October 23, 2002
Gordon M. Wells
Gordon M. Wells, 78, died Monday, October 21, 2002, at the
G. V. "Sonny" Montgomery Veterans Affairs Medical Center in Jackson. Visitation is 4-8 p.m. today at Wright & Ferguson Funeral Home on High Street. Services are 11 a.m. Thursday at the funeral home with burial in Lakewood Memorial Park.
A native of Pineville, La., Mr. Wells had made his home in Jackson for many years before moving to Madison last year. He was a member of Calvary Baptist Church and he was a Mason. He was a member of the *Copiah-Jefferson and Mississippi Genealogy Society. He helped many families searching for family history. He retired as a Plumbing and Gas Inspector for the City of Jackson with 35 years service. He was also a member of the First Families of Mississippi and he was a veteran of World War II having served in the U.S. Marine Corps. He was preceded in death by his wife Maxine R. Wells in 2000.Survivors include his daughter, Charlotte Yount of Madison and two grandchildren, Alecia Yount and Wesley Yount, both of Madison.
*They erred. This should be Claiborne-Jefferson.
Edward I. [Isaac] Reed
Fayette Mill Manager Killed in Accident.
Clipping from Fayette, Jefferson County, Mississippi, Chronicle on or after 12-Dec-1916.
Transcriber’s comments in [brackets.]
“Accident Causes Death of Mr. E. I. Reed.
“Mr. Edward I. [Isaac] Reed, manager of the R. Burleigh & Sons hickory and ash handle mill, at Harriston, was instantly killed Tuesday morning [12-Dec-1916] when he was struck by a piece of timber with which he had just prized the big fly wheel of the engine off “center” where it stopped the previous evening. It appears that the steam had been turned on either without Mr. Reed’s knowledge, or he had overlooked it, and when the engine started the timber which he was using as a lever caught in the spokes and hit his head with great violence. Death was almost instantaneous.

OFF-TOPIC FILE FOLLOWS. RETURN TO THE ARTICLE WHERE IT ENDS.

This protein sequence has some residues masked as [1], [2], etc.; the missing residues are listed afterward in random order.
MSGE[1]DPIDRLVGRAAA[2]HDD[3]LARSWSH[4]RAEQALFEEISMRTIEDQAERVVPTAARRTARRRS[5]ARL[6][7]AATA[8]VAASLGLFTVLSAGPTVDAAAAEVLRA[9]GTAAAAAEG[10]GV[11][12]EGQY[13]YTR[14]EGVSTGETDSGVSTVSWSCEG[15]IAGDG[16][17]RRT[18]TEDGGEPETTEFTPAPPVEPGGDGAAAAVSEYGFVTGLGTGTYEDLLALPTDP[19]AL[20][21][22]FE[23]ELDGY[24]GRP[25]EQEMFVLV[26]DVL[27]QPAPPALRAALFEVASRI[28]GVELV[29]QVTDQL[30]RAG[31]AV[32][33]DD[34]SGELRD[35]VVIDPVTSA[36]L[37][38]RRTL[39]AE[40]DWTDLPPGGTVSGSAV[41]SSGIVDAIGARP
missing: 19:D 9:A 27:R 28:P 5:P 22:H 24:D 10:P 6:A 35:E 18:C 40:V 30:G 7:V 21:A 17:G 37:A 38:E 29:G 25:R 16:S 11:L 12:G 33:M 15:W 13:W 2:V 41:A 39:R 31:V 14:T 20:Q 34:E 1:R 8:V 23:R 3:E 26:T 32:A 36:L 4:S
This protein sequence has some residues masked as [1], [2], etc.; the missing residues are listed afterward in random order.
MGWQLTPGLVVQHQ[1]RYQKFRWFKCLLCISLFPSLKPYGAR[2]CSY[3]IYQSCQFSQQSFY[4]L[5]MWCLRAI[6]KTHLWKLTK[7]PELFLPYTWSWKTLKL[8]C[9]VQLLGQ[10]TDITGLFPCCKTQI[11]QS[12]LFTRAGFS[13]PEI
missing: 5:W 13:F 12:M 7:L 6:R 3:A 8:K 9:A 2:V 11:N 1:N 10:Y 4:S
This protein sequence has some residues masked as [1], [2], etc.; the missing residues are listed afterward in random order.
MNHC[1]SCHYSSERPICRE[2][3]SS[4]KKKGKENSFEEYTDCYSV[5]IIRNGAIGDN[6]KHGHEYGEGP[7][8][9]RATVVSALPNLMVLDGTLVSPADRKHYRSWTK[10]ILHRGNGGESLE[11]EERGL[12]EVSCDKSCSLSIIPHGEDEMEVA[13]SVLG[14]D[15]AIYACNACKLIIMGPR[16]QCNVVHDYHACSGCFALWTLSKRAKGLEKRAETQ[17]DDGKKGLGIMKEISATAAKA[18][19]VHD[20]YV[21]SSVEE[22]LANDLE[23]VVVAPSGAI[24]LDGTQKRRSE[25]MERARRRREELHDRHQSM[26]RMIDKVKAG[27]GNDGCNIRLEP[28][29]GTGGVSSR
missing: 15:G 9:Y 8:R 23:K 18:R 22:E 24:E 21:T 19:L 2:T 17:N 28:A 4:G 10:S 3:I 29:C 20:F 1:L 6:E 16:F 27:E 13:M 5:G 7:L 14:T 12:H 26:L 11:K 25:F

“Mr. Reed has been in charge of this plant at Harriston for about [one?] and one-half years, and his [family] have been residents of Fayette, he going and coming every morning and evening.
“Mr. Reed was born in Fairmount, Indiana, [forty-eight] years ago, and married at Bedford, Indiana, at the age of twenty-four, his wife being Miss Bevers [Clara Olive Beavers/Bevars], of that place. He was an expert hardwood manufacturer and had moved southward as the timber became exhausted, living successively in Kentucky, Tennessee, Alabama, Arkansas and Mississippi.
“He was an exemplary citizen, industrious and capable business man, and devoted to his family, a member of the Methodist church, and had won the high esteem of all with whom he had come in contact since his residence here.”
Two lost paragraphs list survivors and funeral arrangements.
Widow Clara Olive Beavers/Bevars age 47
Son-in-law Fred Willis Head 42
Daughter Marguerite Viola Reed Head 21
Daughter Marion Evelyn Reed 16
Daughter Kathryn Elizabeth Reed 11
Son Fred Edward Reed 7
- - - - - - - - - -
Undated clipping from the Fayette Chronicle, letter from Reed’s son-in-law.
“Editor Fayette Chronicle: Please permit me, through your paper, to thank our friends for the sympathy and kindness shown us in the deep sorrow that came to us in the death of Mr. Reed.
“We came here about two years ago. You made us welcome and have been good to us. When this dark hour came every heart was sad with ours and every hand was extended in help. Had we been bound to you by blood ties your sympathy and help could not have been more spontaneous and complete.